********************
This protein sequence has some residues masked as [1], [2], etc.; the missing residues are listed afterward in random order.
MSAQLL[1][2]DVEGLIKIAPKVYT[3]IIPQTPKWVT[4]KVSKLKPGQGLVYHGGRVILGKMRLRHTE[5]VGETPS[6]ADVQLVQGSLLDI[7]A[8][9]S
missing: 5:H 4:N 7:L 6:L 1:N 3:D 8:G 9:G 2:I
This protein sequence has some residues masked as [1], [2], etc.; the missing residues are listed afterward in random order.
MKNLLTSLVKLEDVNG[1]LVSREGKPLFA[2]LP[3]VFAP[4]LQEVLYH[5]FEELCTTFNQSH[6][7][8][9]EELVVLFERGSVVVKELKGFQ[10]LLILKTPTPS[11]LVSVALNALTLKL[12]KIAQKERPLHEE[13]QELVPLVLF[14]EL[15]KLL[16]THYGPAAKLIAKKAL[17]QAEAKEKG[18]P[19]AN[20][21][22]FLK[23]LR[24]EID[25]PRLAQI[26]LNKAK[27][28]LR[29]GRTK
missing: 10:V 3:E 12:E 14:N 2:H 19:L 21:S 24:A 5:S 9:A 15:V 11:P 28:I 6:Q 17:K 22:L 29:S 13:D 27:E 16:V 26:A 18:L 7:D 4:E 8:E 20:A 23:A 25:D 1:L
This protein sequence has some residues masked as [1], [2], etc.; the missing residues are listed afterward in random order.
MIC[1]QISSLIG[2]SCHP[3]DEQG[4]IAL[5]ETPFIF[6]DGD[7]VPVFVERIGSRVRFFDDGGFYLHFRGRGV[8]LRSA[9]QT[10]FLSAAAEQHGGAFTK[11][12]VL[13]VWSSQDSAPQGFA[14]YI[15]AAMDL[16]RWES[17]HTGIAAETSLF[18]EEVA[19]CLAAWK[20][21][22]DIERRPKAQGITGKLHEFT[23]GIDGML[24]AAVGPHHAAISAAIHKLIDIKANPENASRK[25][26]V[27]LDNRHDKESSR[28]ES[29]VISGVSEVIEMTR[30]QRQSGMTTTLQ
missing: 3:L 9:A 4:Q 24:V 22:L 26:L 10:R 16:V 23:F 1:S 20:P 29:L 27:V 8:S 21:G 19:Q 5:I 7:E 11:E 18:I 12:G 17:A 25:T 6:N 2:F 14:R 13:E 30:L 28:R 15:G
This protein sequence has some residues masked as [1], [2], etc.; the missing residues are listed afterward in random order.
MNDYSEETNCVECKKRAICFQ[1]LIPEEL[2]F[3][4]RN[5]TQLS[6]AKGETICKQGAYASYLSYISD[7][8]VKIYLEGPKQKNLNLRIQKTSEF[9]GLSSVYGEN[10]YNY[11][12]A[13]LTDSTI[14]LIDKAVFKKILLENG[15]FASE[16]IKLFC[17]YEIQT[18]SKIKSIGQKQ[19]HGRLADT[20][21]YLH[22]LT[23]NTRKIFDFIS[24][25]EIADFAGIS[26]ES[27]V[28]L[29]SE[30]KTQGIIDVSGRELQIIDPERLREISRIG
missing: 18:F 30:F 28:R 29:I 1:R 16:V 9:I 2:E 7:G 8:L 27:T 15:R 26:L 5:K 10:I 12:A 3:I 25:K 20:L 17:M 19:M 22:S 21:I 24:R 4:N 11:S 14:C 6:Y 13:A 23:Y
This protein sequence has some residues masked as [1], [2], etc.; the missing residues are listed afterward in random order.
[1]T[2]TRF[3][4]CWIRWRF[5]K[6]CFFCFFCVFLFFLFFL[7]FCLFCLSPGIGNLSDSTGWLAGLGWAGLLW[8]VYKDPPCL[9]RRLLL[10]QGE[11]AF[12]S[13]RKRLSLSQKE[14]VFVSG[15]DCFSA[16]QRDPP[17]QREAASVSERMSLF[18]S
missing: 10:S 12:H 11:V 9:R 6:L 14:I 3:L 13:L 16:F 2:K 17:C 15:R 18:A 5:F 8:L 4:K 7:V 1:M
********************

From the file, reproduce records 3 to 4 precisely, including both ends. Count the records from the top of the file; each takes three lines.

This protein sequence has some residues masked as [1], [2], etc.; the missing residues are listed afterward in random order.
MIC[1]QISSLIG[2]SCHP[3]DEQG[4]IAL[5]ETPFIF[6]DGD[7]VPVFVERIGSRVRFFDDGGFYLHFRGRGV[8]LRSA[9]QT[10]FLSAAAEQHGGAFTK[11][12]VL[13]VWSSQDSAPQGFA[14]YI[15]AAMDL[16]RWES[17]HTGIAAETSLF[18]EEVA[19]CLAAWK[20][21][22]DIERRPKAQGITGKLHEFT[23]GIDGML[24]AAVGPHHAAISAAIHKLIDIKANPENASRK[25][26]V[27]LDNRHDKESSR[28]ES[29]VISGVSEVIEMTR[30]QRQSGMTTTLQ
missing: 3:L 9:A 4:Q 24:V 22:L 26:L 10:R 16:V 23:F 1:S 20:P 29:L 27:V 8:S 21:G 19:Q 5:I 7:E 11:E 18:I 12:G 17:A 25:T 6:N 2:F 14:R 13:E 30:L 28:R 15:G
This protein sequence has some residues masked as [1], [2], etc.; the missing residues are listed afterward in random order.
MNDYSEETNCVECKKRAICFQ[1]LIPEEL[2]F[3][4]RN[5]TQLS[6]AKGETICKQGAYASYLSYISD[7][8]VKIYLEGPKQKNLNLRIQKTSEF[9]GLSSVYGEN[10]YNY[11][12]A[13]LTDSTI[14]LIDKAVFKKILLENG[15]FASE[16]IKLFC[17]YEIQT[18]SKIKSIGQKQ[19]HGRLADT[20][21]YLH[22]LT[23]NTRKIFDFIS[24][25]EIADFAGIS[26]ES[27]V[28]L[29]SE[30]KTQGIIDVSGRELQIIDPERLREISRIG
missing: 18:F 30:F 28:R 29:I 1:R 16:V 9:I 2:E 7:G 8:L 27:T 15:R 26:L 5:K 10:I 12:A 3:I 25:K 20:L 17:M 19:M 22:S 21:I 24:R 4:N 11:S 14:C 6:Y 13:A 23:Y